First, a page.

What is a cowboy, in this context? He's writing scripts, not programs not software. He's someone who runs off on his own, thinking he understands what his is working when he is really cargo culting and making guesses and assumptions. Loves making changes live in production and uses phrases like "I think it should work, right after this patch." Patching things up in a belt-and-suspenders way that obscures the original logic or business case. They have yet to see the light of testing (at all, let alone automated unit testing with high coverage), check things into source control after-the-fact which may or may not match what is in production (which well may vary from machine to machine). And "hey, this 6000 line function should basically work, most of the time, but when it doesn't I have errors sent to /dev/null in the crontab."
Let's say you're a cowboy or you work with one. How do you survive? Adapt? Reform?
Blast off and nuke it from orbit, its the only way to be sure.If only we could just nuke it. But that's not going to happen until you have a replacement. The fact that the replacement is cleaner and more understandable won't be enough unless it also faster and provable more correct and quite likely it'll need to be bug-for-bug compatible with the old code.
What's the problem with just rewriting it all from scratch? First, code archeology time. When dealing with legacy code, that is spaghetti and undocumented and untested, you will spend most of your time figuring out what it does and why. Is it important that this test short circuits? Why is most of the logic up here, but some is down there? Does the sort order of this array of keynames matter? Are there implied dependencies?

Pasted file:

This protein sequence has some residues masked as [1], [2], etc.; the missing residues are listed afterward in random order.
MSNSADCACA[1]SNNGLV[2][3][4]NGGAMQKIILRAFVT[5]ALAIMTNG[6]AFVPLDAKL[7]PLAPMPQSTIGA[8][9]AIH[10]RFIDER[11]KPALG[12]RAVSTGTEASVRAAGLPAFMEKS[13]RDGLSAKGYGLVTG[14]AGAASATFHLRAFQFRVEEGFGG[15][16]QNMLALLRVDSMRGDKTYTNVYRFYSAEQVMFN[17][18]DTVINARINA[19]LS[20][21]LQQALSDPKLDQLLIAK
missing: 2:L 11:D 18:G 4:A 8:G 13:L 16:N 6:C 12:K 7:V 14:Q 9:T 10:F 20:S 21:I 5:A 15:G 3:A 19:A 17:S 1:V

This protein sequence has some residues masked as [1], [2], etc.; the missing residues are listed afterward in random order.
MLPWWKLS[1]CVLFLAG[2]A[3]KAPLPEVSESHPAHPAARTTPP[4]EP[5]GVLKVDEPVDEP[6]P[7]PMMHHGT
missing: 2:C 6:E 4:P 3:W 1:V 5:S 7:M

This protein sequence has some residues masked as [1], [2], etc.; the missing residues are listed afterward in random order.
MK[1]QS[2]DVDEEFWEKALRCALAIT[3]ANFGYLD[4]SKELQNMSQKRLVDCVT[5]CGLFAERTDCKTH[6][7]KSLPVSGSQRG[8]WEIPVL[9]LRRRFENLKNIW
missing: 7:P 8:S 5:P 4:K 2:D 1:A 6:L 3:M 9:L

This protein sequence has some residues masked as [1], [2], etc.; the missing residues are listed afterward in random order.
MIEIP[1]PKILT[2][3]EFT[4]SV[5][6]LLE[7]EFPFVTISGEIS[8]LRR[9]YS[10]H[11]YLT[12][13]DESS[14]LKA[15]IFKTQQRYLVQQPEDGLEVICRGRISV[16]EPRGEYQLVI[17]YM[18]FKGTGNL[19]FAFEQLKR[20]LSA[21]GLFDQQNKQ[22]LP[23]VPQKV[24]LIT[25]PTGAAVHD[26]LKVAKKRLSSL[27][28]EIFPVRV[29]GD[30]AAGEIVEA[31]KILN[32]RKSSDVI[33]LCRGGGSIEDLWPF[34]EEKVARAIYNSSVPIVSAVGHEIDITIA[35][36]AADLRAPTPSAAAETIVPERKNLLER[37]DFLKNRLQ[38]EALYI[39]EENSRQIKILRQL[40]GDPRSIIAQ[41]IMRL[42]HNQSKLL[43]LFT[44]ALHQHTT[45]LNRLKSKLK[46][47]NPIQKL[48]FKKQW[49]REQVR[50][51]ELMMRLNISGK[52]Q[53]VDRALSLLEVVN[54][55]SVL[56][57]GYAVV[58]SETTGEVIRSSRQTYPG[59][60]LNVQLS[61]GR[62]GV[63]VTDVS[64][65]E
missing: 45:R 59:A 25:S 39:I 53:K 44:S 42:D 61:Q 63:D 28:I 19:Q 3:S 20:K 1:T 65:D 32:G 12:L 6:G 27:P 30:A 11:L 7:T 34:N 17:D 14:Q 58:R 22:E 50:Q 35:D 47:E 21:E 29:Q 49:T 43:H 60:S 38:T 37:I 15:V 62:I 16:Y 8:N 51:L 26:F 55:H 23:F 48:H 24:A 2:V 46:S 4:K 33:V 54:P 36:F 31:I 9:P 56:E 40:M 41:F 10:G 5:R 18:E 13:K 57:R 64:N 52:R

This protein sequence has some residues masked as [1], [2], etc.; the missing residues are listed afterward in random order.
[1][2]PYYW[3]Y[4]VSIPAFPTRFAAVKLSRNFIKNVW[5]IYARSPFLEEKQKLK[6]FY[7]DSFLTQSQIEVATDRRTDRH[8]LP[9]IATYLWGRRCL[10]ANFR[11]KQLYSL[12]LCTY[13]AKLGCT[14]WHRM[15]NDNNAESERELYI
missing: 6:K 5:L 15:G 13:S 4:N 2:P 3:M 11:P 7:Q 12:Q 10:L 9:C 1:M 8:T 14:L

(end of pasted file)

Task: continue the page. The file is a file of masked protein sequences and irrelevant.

Now, the only reason you're in there is that something is broken, and now someone has allocated some time and resources to fix it, firefighting style. Otherwise, no one wants to go near that code. Especially given that the code owner seems to be putting in herculean efforts to keep it running (staying up late most nights handling error escalations that ring his pager at 4am). Of course, it also probably terribly important code to the business (it handles logs or stats or something similar in the direct money path) so it HAS TO BE DONE! OMG OMG THE SKY IS FALLING FIX IT RIGHT NOW!
Resist the urge to just jump in and make that one change. Yes, someone will be yelling "why isn't this ready" and you'll have to be firm on your reply that you can't know that simple change won't affect the whole system negatively in a chaotic system. Blind refactoring my just further hide the business logic and cause you to rewrite and obscure current bugs. You have to assume there are other problems than the one you are fixing, just no one has noticed the others (or noticed and failed to report). You don't want to be the one called at 4am because your simple fix took payroll offline when the 3am job kicked in and was expecting some old, broken format.